Google Loses Appeal in Street View Wi-Fi Wiretapping Case

Photo credit: Modfos/Shutterstock.com
Photo credit: Modfos/Shutterstock.com

The 9th US Circuit Court of Appeals ruled Google to be liable under the US Federal Wiretap Act, after the company in 2010 sent Wi-Fi sniffing vehicles out to gather Street View data. In the process of gathering information about unencrypted Wi-Fi networks, it managed to get a hold of user names and passwords, and some of the information being sent across those open networks, like whole emails.

At the time Google issued an apology, saying that the interception was accidental, and it vowed to change. Nonetheless, an FCC probe, international attention, an injunction by the UK’s ICO to delete all Street View data and the filing of US lawsuits were all brought against the search giant.

In response, Google mounted a defense around semantics, arguing that this type of collection of personal data is exempt from the Wiretap Act, because the “radio communications” in question are being sent over open, unencrypted channels in the range of 3 KHz to 300 GHz. In other words, it’s just like using a pair of rabbit ears to pick up local TV signals and their content payload. Right? Unsurprisingly, the court begged to differ.

“Wi-Fi transmissions are not 'readily accessible' to the 'general public' because most of the general public lacks the expertise to intercept and decode payload data transmitted over a Wi-Fi network,” wrote circuit judge Jay Bybee in the decision. “Even if it is commonplace for members of the general public to connect to a neighbor's unencrypted Wi-Fi network, members of the general public do not typically mistakenly intercept, store, and decode data transmitted by other devices on the network."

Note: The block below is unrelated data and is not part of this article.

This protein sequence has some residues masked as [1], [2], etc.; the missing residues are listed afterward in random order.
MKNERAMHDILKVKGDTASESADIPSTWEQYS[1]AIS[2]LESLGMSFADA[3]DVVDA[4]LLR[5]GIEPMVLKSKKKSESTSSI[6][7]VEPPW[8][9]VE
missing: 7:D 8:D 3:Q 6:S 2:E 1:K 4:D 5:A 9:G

To date, the company has paid out $7 million in settlements with the District of Columbia and 37 US states over the issue.

"It's a landmark decision that affirms the privacy of electronic communications for wireless networks," Marc Rotenberg, executive director of the Electronic Privacy Information Center (EPIC) in Washington, D.C., told Reuters. "Many internet users depend on wireless networks to connect devices in their homes, such as printers and laptops, and companies should not be snooping on their communications or collecting private data."

The privacy lawsuit against Google – disparate cases have been consolidated into one – can thus proceed forward. Google is "disappointed" with the decision, it said.

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